Frictionless capture

Produced by DALL-E

”Writing songs is like capturing birds without killing them. Sometimes you end up with nothing but a mouthful of feathers.” Tom Waits

Continuing this short series of notes about the CPR process (Capture, Process, Retrieve). In the last newsletter, I shared some tools you could consider for your personal database. That acts as the foundation for an effortless system.

This time, capturing. How to get stuff into that database.

Frictionless capture

Assuming you’ve chosen your personal database, let’s look at how you can get the stuff you want into it. For ultimate laziness, this should feel frictionless. Ideally, you want this to feel like nothing at all.

There are too many approaches to cover without writing a book, so I’ll focus on what’s worked for me in the past. I’ve tried a lot.

What to capture?

That’s the big question. You can totally overdo this and end up with copies of everything you’ve ever read/watched/listed to. That’s counter-productive.

The purpose of capturing anything is so that, ultimately, you don’t have to think about it and the relevant content presents itself to you when you need it.

So, capturing “all the things” just leads to overwhelm. When I’m capturing anything at all, I ask myself one question:

  • What am I going to do with this?

If I can’t answer the question, or it’s something wooly like “I might want to refer to it in the future” and I can’t think of a specific scenario where I’d want to, I don’t bother. Lazy, right?

In practice, the stuff I find most useful (mostly) is:

  • tasks
  • selected highlights
  • instructional material (how to do x)

That still ends up being quite a lot of stuff, but I’ll cover approaches to processing and retrieval in another article.

Capture tools

So, getting tasks, useful highlights and instructions into one central place.

Tasks are probably the easiest. You might already be using an app like OmniFocus, Todoist or Things to capture tasks. However, you might find that having all your tasks in your personal database keeps things simpler. Taking that approach, you can associate tasks with projects, associate projects with organisations, people, meetings etc. Everything in one place. That’s really hard to do in a standalone task manager.

Thankfully, all the personal databases I mentioned last time support task management. They have similar methods for capturing them. The most simple is to open the application and add a new task.

But that’s time-consuming and causes friction! It’s not conducive to ultimate laziness. These techniques will get whatever it is out of your head and into that parallel brain pronto, so you can continue with whatever really needs your focus.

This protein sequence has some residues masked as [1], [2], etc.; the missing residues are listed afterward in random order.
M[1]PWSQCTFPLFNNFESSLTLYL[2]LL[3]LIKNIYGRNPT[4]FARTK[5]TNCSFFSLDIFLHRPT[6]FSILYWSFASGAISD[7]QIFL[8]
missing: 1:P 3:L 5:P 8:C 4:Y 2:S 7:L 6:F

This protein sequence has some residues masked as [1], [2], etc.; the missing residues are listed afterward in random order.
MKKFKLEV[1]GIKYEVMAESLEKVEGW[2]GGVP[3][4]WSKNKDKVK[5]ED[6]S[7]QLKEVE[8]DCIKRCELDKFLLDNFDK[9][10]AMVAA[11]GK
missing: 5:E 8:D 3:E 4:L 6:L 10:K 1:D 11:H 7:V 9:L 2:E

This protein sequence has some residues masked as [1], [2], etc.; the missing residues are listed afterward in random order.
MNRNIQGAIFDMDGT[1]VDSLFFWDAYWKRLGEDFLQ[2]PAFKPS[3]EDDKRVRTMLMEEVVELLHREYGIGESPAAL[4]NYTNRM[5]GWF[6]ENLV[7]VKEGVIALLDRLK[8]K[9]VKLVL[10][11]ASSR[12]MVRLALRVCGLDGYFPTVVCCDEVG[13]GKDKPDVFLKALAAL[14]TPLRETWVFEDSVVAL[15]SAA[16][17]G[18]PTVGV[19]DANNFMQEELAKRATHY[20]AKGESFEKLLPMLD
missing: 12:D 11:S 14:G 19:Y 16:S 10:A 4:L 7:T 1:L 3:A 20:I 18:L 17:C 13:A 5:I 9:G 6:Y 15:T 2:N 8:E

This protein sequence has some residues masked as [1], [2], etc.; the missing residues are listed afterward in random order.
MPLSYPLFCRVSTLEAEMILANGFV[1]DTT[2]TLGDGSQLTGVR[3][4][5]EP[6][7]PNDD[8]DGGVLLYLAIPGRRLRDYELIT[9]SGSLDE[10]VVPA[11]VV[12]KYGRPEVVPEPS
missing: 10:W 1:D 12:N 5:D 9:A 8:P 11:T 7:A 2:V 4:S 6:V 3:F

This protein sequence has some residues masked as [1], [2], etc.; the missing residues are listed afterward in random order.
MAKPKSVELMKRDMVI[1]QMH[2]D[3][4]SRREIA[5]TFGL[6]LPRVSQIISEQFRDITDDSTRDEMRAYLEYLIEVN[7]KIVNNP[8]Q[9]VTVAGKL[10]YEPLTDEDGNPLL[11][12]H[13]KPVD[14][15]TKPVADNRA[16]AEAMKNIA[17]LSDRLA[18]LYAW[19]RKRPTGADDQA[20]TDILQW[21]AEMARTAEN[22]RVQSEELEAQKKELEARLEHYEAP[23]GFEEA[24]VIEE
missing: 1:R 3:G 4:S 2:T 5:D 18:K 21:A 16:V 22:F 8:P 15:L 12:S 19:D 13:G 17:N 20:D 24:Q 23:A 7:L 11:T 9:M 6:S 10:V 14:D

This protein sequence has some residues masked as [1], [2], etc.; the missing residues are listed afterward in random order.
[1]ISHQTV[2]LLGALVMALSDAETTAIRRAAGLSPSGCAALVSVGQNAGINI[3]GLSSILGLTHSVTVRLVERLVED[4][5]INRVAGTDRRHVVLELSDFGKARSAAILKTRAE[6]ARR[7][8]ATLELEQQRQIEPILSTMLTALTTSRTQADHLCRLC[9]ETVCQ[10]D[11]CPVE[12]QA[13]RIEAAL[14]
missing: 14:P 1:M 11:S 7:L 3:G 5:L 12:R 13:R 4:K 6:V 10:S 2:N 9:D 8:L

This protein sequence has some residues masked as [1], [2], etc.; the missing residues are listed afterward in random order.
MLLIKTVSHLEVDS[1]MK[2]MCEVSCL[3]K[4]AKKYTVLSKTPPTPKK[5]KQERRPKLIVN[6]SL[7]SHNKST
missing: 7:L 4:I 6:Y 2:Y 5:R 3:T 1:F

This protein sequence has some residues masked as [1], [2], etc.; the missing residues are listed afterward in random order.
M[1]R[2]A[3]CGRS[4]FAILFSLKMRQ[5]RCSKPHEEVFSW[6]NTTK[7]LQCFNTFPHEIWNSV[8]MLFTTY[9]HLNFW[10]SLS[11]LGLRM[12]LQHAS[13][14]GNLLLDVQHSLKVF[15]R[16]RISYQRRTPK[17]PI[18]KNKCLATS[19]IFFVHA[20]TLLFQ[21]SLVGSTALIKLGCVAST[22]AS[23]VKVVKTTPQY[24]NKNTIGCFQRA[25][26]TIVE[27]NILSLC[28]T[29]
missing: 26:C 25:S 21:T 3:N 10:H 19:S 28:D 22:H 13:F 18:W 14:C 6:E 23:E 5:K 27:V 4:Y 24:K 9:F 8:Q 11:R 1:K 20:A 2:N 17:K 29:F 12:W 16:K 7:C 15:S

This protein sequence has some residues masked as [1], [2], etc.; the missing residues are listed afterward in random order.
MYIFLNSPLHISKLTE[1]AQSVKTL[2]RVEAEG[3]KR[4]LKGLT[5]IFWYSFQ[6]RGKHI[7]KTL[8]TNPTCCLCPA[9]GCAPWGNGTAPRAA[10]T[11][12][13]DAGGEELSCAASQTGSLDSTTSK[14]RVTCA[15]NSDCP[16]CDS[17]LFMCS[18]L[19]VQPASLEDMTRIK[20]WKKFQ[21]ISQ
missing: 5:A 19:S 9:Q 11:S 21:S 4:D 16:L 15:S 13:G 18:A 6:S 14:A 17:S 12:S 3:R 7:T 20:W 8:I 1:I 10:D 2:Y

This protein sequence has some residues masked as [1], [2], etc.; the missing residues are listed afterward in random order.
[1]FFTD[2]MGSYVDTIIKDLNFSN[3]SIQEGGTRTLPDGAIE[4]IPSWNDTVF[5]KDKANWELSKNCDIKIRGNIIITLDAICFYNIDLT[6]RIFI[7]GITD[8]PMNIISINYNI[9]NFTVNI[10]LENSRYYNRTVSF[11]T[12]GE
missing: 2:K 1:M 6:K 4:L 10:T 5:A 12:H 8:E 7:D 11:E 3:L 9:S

Try using something like Raycast or Alfred (there are many other options when it comes to launchers, I just like these best).

On a computer, you can set up hotkeys that pop open a box to capture that fleeting task, dump it into your “second brain” and move on in a matter of seconds.


A task might occur to you while you’re having a satisfying poo, driving the kids to a sleepover, watching Netflix, commuting etc. What if that poo is taking longer than expected (it happens) and you don’t have your computer with you at the time? You might. I’m not judging.


The Apple ecosystem lets you create custom shortcuts that perform a given action with one tap. Initially just for mobiles, they now work on all their devices. There are equivalents for PC and Android users too.

So you can create (or copy) a shortcut that, with one tap, will open a text box where you enter your task, and it’s added to your central database. The thing I like about shortcuts is being able to use voice too. While on the school run I’m often asking the car to “remind me to xyz”.



For the bulk of the non-task stuff I want to capture, it’s in web pages, videos, PDFs, newsletters, RSS feeds and AI threads. Storing everything would be overwhelming. You only need the key highlights in your database.

This was a real struggle until I started using Readwise Reader.


These days, if I find an article, PDF, YouTube video, newsletter, code block etc that interests me, I send it to Reader using either a browser extension or the iOS share sheet. Then, when the mood takes me, I open Reader and read or watch whatever I’ve previously saved. The built-in AI summarises things if I ask it to. It transcribes videos. I can ask probing questions about the content. Then I simply highlight the bits I think could be useful and they automatically sync to my personal database (currently Tana).


For ultimate laziness, just extract tasks from emails. You can often send an email to your personal database, using a dedicated email address, but you’re really just moving a load of crap from one place to another. I don’t recommend it.


This all probably sounds like a faff and a load of hassle to set up. I won’t lie, it can take a little time. But the net effect is less stress, greater efficiency and less time spent on admin. Free your mind, Neo. As we see AI tools proliferate, this approach will set you up to get the most out of your personal knowledge graph.

Next time I’ll get into the processing part of the CPR approach. This isn’t something I’ve created, by the way. It’s just a lazier application of things like Getting Things Done and Personal Knowledge Management.

Frictionless capture
Older post

Your personal database

PKM enthusiasts sometimes refer to personal databases as their second brain. Today, mine is souped-up with AI to allow for additional laziness.

Newer post

Processing for retrieval

Having previously covered the Capture part of the CPR approach, now we look at Processing and Retrieval

Frictionless capture